is rightwise King born of all England.’
Sir Thomas Malory, Le Morte d’Arthur (ca 1469), Book I, chapter 5.
My wife and I visited a number of places in England that are said to be associated with King Arthur—places including:
● Tintagel Castle, perched high on a majestic headland in Cornwall, where according to at least one account Arthur was born, and where in 1998 was found a 1,500 year old piece of slate with two Latin inscriptions one of which seems to link Arthur with Tintagel,
Was it also Camelot, Arthur's castle and court?
● Glastonbury Abbey, in the very heart of Glastonbury, Somerset, where King Arthur and his wife Guinevere were said to have been buried, with the tomb surving until the dissolution of the Abbey in 1539, the Abbey itself supposedly having been built on the site where Joseph of Arimathea and his companions settled at Glastonbury and founded the church,
and later where Arthur was taken to recover after the Battle of Camlann.)
● Chalice Well, at Glastonbury, Somerset, which supposedly marks the site where Joseph placed the holy chalice, and which has a spring from which perenially flows water with a distinctive orange-red colour, supposedly 'blood-stained' as a result of the buried chalice, and
tradition are inextricably mixed
● the Iron Age hill fort known as Cadbury Castle, at South Cadbury, also in Somerset, which is said by some to have been the site of the picturesque castle Camelot.
Midsummer’s Eve leads a troop of mounted knights down the slopes of the hill.)
So, it is not unreasonable to suppose that Arthur was probably a 5th and early 6th century Romano-Celtic warrior chief -- a Briton and not English -- who for a time protected his peoples from the Saxon invaders from countries in the north of Europe. Either that or a composite of several individuals later uprooted from the Dark Ages and thrust into medieval times to become a romantic legendary and literary figure of lasting renown.
Fact, legend or a mixture of both, the story of King Arthur is not not true. You see, a myth or legend, as well as a character of folklore and literary invention, when seen as such, can never be said to be false. Myths, legends and folklore, having their roots in human experience, are about eternal verities and they can have great transformative power if they are approached with the right mindset and intent. King Arthur, as a symbol of every person in the pursuit of truth, knowledge and power, is very real. Actually, there are two Arthurs in Arthurian legend and literature. One is the flawless epic hero and the other is much more human, imperfect and fallible. In truth, both are real, for both are true of each one of us.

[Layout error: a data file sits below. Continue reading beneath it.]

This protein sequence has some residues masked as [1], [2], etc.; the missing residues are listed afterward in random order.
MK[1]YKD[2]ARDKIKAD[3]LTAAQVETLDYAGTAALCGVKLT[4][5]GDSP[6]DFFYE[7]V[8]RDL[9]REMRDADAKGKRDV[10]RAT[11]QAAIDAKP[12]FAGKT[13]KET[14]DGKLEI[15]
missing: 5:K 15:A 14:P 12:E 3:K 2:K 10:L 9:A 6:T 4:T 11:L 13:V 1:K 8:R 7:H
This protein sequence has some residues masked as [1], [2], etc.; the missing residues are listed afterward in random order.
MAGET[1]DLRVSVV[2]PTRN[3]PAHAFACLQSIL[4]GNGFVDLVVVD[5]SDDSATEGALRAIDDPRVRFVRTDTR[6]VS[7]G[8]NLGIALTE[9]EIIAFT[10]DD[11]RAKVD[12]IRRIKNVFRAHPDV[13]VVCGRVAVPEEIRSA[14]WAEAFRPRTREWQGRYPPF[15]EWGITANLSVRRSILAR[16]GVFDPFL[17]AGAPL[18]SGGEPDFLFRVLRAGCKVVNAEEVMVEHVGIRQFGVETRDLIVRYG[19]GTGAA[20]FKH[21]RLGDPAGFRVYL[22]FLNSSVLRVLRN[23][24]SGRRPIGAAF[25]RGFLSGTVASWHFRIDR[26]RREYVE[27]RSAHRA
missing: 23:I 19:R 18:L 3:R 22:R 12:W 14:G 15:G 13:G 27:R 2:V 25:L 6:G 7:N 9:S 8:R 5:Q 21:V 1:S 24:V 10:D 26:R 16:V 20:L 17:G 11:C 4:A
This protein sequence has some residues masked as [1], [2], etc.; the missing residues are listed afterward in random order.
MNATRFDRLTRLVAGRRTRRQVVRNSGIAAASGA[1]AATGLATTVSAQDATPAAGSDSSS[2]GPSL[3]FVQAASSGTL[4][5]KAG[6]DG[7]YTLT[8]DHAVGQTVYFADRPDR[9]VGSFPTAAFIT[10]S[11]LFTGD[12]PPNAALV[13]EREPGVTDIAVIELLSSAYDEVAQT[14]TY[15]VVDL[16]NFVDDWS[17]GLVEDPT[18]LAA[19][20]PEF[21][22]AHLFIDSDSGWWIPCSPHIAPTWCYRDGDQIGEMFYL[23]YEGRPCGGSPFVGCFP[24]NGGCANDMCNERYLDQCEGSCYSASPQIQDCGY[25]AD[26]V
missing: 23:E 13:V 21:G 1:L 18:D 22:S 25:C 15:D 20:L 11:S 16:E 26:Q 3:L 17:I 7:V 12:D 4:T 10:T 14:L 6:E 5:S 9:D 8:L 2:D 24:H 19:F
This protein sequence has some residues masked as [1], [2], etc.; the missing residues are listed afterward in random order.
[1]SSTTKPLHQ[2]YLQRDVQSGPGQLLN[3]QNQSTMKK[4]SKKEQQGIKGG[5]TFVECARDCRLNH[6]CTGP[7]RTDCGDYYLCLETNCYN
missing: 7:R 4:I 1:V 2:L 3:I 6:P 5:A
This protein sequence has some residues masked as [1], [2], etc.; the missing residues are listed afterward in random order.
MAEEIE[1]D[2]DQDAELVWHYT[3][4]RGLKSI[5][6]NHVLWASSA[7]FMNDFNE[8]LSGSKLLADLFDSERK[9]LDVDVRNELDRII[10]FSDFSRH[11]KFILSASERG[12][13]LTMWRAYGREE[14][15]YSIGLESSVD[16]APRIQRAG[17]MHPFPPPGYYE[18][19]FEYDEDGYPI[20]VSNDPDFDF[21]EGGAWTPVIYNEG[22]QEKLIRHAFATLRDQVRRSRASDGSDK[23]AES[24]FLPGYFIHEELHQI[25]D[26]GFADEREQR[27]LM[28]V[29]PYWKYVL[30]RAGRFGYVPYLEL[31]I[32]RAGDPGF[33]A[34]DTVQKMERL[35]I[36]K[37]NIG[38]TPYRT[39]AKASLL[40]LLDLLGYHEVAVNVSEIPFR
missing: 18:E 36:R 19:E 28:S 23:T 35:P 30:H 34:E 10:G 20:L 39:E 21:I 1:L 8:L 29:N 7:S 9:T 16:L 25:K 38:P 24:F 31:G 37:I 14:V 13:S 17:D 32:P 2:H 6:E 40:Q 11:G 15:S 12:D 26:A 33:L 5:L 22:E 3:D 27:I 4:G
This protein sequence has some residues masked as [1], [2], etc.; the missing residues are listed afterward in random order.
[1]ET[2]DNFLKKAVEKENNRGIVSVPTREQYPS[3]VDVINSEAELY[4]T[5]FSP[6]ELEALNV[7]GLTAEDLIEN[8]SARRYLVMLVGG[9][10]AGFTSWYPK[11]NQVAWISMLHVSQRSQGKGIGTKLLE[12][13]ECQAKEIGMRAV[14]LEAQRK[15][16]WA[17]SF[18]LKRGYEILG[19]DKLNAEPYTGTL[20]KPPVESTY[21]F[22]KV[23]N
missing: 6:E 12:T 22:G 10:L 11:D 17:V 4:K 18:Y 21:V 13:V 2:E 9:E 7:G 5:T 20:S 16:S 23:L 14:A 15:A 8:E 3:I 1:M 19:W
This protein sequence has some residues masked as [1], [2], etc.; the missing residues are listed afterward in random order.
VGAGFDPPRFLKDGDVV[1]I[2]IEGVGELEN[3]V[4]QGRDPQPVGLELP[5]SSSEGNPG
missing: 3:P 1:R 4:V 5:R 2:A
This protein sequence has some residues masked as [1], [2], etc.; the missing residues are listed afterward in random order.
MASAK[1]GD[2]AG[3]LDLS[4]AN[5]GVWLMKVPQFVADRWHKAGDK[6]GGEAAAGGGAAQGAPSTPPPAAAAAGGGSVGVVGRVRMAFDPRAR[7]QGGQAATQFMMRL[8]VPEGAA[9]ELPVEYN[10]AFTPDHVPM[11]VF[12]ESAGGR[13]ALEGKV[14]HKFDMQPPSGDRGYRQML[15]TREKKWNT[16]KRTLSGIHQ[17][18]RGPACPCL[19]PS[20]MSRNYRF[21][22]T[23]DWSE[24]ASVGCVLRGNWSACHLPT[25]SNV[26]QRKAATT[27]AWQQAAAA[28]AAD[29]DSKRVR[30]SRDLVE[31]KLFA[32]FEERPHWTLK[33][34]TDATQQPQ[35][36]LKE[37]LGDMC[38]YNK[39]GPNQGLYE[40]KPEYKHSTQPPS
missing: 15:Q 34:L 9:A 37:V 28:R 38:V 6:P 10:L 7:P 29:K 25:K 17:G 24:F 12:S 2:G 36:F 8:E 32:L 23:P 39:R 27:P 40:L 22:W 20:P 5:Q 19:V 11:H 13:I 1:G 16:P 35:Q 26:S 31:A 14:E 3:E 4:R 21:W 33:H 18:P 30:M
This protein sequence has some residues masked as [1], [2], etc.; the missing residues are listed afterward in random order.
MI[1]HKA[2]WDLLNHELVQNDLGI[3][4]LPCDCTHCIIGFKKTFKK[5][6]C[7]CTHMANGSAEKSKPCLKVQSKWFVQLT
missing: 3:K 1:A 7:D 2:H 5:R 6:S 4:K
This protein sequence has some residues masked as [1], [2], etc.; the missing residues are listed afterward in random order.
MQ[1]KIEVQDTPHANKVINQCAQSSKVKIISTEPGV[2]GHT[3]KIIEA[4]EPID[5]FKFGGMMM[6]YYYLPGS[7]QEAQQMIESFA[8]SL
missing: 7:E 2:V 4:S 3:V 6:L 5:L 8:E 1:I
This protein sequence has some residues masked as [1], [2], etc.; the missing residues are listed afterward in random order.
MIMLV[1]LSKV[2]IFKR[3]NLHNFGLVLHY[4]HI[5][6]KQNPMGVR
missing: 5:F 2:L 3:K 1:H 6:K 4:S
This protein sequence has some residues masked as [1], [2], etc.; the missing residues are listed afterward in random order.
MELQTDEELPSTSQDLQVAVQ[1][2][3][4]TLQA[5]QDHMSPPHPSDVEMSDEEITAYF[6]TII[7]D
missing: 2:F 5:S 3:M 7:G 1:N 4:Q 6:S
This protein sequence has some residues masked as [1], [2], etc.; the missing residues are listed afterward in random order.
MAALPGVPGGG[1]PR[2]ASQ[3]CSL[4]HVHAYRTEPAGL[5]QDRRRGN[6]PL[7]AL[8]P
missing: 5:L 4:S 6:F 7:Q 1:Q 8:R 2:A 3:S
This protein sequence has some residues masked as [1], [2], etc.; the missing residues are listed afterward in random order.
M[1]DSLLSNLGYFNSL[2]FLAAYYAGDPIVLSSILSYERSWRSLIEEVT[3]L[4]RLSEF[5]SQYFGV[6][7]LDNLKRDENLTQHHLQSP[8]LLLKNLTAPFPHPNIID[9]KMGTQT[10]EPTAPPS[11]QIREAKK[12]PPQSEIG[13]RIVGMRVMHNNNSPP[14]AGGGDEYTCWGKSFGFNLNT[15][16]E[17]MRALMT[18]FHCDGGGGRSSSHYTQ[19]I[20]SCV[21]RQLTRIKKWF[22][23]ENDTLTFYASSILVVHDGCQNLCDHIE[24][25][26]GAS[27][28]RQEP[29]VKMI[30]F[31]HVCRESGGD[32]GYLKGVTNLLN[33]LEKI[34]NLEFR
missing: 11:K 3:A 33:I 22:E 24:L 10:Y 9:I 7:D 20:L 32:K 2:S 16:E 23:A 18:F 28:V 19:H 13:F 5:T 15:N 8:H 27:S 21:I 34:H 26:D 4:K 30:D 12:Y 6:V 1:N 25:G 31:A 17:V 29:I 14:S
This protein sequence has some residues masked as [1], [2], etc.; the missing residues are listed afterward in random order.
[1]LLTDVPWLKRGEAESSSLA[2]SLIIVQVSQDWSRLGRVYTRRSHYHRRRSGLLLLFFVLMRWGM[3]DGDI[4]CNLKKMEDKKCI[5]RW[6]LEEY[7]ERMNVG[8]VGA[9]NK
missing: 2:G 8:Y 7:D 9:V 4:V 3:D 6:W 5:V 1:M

Merlin symbolizes Arthur’s spiritual guide or teacher as well as the means by which the Round Table is created, a table symbolical not just of equality and brotherhood but also of the whole universe as well as life and death (with no beginning and no end). In later stories, Merlin is also responsible for building Excalibur. It is also through the assistance of Merlin that Arthur is born. He guides Arthur to withdraw Excalibur from the stone. Merlin is also the prophet of the Holy Grail and he assists Arthur to achieve many of his goals. In short, Merlin represents the creative power and principle in our lives -- the one presence and power active in our lives and in the universe as well. Call it the life force if you wish. In truth, we must all be our own Merlin, that is, our own guide, master and teacher – and our own pupil. Enlightenment or salvation occurs when we---wake up!
Now, these false selves are illusory, not because they do not exist--for they do indeed exist as images in our mind--but because they have no separate, distinct, permanent identity from the person that we are, the latter being a mind-body complex that is ontologically real (the 'physical "I"'). Only the person that you are---a person among persons---is ontologically real. The good news is that each one of us can be relieved of the bondage of self -- the Holy Grail, so to speak -- but first we must come to understand that we need no longer be a slave to self.
I like both images. A stone is hard and the false selves that we hold in our mind can be as hard as stone. It is not easy to extricate the sword of truth from something as hard as that but it can and must be done. The image of a lake is also rich in symbolic power, for water suggests the movement of thought and consciousness (always feminine in ancient symbology), and our false selves are just that – thoughts waxing and waning in our consciousness. Still, they can be damn persistent for all that.